• Improved physical, mental and emotional health and wellbeing for carers.
  • Improved confidence for carers.
  • Increased carer uptake of the Alert Card for Emergencies (ACE).
  • Carers empowered to take responsibility for their wellbeing.

Benefits – Team Knutsford

Dementia pathway

What was done?

  • A consultant psychiatrist started leading clinics in GP practices.
  • A primary care review pathway was developed for stable patients.
  • Patients were transferred from consultant care to primary care where appropriate.

What is the benefit for patients?

  • More rapid diagnosis.
  • Reduced number of appointments as reviews are combined with reviews of other long-term conditions in the GP practice where possible.
  • Improved access to consultant for patients with complex or advanced dementia.
  • Reviews taking place in GP practices rather than hospital, allowing patients to remain closer to home.

Compassionate community model for end-of-life and palliative care

What is being done?

  • Development of a standardised, whole-system approach to end-of-life care.
  • Palliative and end-of-life care that promotes better health.
  • Development of “communities to care”.
  • Collaboration to create and deliver outcomes-based, standardised improvements in palliative and end-of-life care.
  • Development of a cohesive workforce that understands end-of-life care and each other’s roles.

What will happen as a result?

  • Increased availability of community-led care and support.
  • A cohesive workforce that understands end-of-life care and each other’s roles.

Care services directory

What was done?

  • A survey carried out to understand if clinicians refer to the third sector and have access to the necessary contact details.
  • Liaison with compilers of the Live Well Directory to ensure appropriate health services are included and to enable third sector services to be identified more readily.
  • A format agreed for a local A4 care service directory.

What will happen as a result?

  • Patients empowered to be involved in their own care.
  • Care tailored to the individual.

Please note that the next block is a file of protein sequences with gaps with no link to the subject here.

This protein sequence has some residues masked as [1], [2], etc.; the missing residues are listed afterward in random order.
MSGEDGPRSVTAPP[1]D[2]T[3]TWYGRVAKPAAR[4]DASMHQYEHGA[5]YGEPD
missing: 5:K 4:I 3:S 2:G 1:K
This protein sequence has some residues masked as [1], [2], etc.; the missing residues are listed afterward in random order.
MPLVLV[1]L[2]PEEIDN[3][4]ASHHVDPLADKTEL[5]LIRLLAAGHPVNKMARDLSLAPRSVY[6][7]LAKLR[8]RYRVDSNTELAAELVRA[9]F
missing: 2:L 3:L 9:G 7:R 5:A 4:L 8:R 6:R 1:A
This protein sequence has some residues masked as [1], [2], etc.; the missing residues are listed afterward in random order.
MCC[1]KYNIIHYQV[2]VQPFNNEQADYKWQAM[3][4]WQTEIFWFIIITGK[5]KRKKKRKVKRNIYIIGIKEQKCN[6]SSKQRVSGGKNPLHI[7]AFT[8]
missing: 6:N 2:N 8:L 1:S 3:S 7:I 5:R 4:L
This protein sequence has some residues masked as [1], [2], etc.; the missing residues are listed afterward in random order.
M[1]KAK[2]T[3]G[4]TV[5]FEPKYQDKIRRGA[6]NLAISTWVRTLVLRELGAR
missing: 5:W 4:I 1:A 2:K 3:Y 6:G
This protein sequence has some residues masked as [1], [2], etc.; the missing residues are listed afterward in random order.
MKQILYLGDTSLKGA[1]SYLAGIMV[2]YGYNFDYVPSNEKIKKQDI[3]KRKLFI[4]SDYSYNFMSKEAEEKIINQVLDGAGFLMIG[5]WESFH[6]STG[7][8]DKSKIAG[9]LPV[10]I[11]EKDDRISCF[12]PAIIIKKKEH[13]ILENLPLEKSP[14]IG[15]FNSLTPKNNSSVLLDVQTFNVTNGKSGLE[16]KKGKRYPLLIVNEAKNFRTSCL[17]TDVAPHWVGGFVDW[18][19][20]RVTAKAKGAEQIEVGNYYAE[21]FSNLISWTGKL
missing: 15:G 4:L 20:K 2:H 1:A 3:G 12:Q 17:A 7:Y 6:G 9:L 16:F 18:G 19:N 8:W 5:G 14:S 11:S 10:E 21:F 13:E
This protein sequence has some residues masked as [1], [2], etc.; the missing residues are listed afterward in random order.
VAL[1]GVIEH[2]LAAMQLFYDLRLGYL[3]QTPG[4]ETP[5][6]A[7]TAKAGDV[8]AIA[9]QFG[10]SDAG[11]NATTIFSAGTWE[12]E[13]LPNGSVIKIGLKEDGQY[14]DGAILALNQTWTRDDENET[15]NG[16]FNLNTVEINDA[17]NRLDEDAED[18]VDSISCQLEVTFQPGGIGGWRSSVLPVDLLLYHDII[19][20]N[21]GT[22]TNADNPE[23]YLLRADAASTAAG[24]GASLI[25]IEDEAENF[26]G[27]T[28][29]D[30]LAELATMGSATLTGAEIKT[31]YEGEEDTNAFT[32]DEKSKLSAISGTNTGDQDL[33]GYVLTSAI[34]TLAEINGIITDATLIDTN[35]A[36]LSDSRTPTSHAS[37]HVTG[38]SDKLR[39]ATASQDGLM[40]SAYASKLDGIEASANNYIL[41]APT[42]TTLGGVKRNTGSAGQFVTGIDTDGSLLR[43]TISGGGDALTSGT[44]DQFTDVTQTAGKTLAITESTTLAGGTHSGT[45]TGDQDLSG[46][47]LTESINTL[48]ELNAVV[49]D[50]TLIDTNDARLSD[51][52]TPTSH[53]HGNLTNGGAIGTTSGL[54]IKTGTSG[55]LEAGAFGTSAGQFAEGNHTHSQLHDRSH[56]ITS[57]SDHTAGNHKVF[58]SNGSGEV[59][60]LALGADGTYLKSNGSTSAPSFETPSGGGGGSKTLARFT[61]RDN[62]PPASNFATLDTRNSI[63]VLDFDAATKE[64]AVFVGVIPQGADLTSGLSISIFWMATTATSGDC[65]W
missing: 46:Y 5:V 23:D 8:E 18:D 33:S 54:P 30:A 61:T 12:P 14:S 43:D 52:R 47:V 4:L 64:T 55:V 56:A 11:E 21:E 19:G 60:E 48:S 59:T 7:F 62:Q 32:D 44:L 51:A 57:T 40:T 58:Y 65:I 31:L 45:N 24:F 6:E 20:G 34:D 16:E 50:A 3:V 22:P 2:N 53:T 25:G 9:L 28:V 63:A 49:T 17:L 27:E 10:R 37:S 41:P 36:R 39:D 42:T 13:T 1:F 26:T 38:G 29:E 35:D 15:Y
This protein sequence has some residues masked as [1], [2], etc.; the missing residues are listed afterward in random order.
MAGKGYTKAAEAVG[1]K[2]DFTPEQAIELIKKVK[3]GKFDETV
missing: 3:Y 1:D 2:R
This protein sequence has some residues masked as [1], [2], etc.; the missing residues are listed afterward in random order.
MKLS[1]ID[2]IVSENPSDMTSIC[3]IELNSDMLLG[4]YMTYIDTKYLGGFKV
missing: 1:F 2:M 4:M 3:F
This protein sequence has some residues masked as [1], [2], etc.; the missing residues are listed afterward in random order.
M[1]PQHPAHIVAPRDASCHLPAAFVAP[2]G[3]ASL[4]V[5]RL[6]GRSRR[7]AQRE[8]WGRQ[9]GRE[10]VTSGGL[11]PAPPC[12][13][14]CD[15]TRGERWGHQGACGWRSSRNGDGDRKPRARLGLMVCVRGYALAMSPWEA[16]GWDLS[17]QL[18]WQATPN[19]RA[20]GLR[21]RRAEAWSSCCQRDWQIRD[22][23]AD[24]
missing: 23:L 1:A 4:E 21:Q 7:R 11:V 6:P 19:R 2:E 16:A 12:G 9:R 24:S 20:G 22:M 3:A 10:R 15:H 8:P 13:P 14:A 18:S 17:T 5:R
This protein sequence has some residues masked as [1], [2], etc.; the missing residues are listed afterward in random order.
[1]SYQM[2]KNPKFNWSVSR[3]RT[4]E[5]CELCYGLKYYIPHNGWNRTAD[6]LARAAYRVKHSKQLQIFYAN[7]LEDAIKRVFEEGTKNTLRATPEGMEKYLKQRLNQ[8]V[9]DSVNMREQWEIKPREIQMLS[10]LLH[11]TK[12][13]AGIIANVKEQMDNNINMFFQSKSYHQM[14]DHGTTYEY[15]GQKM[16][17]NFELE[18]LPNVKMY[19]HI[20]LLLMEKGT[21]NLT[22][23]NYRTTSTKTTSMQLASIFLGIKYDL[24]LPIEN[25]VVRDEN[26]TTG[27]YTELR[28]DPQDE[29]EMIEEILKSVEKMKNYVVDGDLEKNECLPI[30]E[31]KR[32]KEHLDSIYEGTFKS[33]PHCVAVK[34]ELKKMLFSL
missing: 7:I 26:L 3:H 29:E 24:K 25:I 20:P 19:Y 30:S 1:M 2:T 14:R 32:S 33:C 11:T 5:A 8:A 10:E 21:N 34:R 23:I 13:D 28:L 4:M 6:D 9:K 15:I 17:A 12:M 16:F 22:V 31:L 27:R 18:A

• Improved knowledge of local third sector support.

Knutsford nurses

What was done?

  • Workshop held for practice and district nurses to identify priorities and opportunities to work differently.
  • Joint home visits and holistic assessments carried out by community matrons and practice nurses.
  • Regular “Keep in Touch” meetings established.
  • Training sessions made available to both practice and district nurses.

What happened as a result?

  • Improved confidence and ability to manage health and wellbeing.
  • Longer but fewer appointments.
  • Improved management of long-term conditions.
  • Reduction in avoidable A&E attendances.

Care home support

What was done?

  • A community paramedic from North West Ambulance Service visited Leycester House Care Home at least twice a week to provide clinical support and advice to staff.
  • Training on falls prevention/management and sepsis was provided to staff.

What happened as a result?

  • Staff received training on falls prevention/management and sepsis.
  • Staff were supported to deal more confidently with medical issues.
  • Residents had improved access to medical help.
  • Residents had improved support from care staff in reducing falls.
  • GP visits shorter in length because initial clinical assessments were being carried out by the community paramedic.
  • Visits by multiple GP practices were reduced because the paramedic was able to see patients from across practices.

Atrial fibrillation

What is being done?

What are the benefits for the patient?

  • Early detection of atrial fibrillation.
  • Effective anticoagulation to prevent clots forming in the heart.
  • Improved health and wellbeing.
  • Reduced risk of a stroke.